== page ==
UN nuclear chief pushes for deal on nuke plant safety zone
BERLIN (AP) — The head of the U.N. nuclear watchdog agency said Monday that he has started consultations with Ukraine and Russia on his call for a “nuclear safety and security protection zone” around the Zaporizhzhia power plant, and the two sides appear to be interested.
Rafael Grossi, the director-general of the International Atomic Energy Agency, made his proposal last week after leading a team of inspectors to the nuclear plant, Europe’s biggest with six reactors, but gave few details at the time.
“What we need here really is Ukraine and Russia to agree on a very simple principle of not attacking, or not shelling, at the plant,” Grossi told reporters at the agency’s Vienna headquarters. The IAEA has not assigned blame for recent shelling, for which Ukraine and Russia have blamed each other.
The plant has been occupied by Russian forces but operated by its Ukrainian employees since early in the war.
Pressed on whether his proposal includes demilitarization, Grossi said: “Basically, it’s a commitment that no military action will include or will imply aiming ... at the plant, or a radius that could be affecting its normal operation.”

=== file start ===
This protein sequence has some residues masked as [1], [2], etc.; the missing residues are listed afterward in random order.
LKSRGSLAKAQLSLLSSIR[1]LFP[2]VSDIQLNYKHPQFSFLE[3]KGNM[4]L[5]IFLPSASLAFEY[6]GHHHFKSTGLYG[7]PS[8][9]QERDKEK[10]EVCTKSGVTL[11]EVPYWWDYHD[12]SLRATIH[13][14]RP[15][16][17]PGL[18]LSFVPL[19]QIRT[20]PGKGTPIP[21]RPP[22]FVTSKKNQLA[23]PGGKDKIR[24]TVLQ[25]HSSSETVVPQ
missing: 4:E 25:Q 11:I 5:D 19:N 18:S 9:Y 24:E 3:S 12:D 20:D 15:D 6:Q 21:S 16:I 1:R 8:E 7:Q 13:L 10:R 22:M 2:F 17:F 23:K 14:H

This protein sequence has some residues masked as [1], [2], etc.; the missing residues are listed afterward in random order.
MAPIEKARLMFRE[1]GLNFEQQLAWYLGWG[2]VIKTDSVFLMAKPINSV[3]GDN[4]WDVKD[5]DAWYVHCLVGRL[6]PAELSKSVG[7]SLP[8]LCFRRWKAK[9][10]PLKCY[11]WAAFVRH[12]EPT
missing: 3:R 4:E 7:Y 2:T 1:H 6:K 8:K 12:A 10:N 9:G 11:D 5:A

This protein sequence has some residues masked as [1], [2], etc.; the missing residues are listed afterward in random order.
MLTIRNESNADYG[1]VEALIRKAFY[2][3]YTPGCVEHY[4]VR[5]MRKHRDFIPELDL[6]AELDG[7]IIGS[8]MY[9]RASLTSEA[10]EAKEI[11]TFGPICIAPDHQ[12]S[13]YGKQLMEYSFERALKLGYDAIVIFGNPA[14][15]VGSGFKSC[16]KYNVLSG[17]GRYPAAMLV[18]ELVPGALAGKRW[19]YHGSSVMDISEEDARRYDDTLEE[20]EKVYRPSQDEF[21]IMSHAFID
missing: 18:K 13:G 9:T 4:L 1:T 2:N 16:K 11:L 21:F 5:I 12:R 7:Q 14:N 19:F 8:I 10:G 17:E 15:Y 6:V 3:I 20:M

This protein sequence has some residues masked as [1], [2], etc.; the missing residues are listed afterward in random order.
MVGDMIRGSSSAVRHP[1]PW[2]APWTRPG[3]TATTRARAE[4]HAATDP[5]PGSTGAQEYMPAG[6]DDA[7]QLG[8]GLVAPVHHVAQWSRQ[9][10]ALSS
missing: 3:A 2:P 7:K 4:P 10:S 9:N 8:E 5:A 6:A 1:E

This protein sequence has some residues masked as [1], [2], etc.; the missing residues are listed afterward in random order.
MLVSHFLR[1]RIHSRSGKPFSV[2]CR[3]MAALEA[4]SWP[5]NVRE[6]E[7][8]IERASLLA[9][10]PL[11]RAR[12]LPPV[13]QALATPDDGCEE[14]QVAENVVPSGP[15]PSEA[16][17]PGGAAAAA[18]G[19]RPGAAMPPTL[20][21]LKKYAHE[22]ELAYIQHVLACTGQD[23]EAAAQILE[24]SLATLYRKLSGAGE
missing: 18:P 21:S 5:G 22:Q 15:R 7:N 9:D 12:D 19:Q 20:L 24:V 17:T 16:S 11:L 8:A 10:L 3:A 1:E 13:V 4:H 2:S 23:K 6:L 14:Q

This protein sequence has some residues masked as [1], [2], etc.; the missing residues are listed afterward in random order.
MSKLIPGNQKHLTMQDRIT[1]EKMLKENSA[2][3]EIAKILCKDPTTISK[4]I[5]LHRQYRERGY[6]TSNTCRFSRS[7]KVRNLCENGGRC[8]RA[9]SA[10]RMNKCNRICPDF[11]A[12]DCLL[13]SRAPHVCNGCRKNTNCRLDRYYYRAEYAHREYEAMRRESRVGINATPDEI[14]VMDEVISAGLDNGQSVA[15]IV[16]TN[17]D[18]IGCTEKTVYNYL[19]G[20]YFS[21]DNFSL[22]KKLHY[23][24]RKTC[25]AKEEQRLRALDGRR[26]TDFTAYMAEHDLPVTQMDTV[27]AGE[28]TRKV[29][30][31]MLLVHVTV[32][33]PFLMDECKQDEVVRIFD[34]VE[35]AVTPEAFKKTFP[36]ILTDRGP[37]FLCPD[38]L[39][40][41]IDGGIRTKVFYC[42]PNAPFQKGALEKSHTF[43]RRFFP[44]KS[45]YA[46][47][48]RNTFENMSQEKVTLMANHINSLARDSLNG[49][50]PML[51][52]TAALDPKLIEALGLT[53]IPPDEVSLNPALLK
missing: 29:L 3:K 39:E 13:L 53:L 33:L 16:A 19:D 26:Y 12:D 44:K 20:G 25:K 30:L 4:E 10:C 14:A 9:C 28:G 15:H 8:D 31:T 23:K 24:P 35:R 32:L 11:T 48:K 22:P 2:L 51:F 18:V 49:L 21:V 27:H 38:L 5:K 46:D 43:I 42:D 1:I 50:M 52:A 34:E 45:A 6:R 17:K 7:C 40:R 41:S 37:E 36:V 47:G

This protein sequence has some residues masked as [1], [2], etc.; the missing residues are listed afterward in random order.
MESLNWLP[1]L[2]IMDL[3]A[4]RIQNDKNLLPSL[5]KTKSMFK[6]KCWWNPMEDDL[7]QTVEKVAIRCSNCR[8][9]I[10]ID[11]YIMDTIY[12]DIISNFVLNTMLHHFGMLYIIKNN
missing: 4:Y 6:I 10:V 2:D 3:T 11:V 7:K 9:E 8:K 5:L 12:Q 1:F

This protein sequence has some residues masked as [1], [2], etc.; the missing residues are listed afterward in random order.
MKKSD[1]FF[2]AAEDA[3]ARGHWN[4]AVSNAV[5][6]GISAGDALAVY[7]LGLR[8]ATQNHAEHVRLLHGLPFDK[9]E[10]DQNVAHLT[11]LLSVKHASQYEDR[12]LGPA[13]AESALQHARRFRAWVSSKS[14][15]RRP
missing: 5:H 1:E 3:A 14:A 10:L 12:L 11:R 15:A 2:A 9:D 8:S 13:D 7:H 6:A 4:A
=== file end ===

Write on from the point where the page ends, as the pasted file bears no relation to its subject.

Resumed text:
Grossi said of the two sides that he has “seen signs that they are interested in this agreement.” He added that technical details are being explored, including the radius that an accord would apply to and how IAEA experts would work. Two IAEA experts remain at the plant after the rest of Grossi’s team returned home.
“What I see … is two sides that are engaging with us, but that are asking questions, lots of questions,” he added. He said that “we try to keep it simple, we try to keep it practical, because we need it as soon as possible.”
The Zaporizhzhia plant was reconnected to Ukraine’s electricity grid at the weekend, allowing engineers to shut down its last operational reactor in an attempt to avoid disaster as fighting rages in the area.
The plant had lost its outside source of power after all its power lines were disconnected because of shelling. It operated in “island mode” for several days, generating electricity for crucial cooling systems from its only remaining operational reactor. That’s considered an unstable way of operating a nuclear plant.
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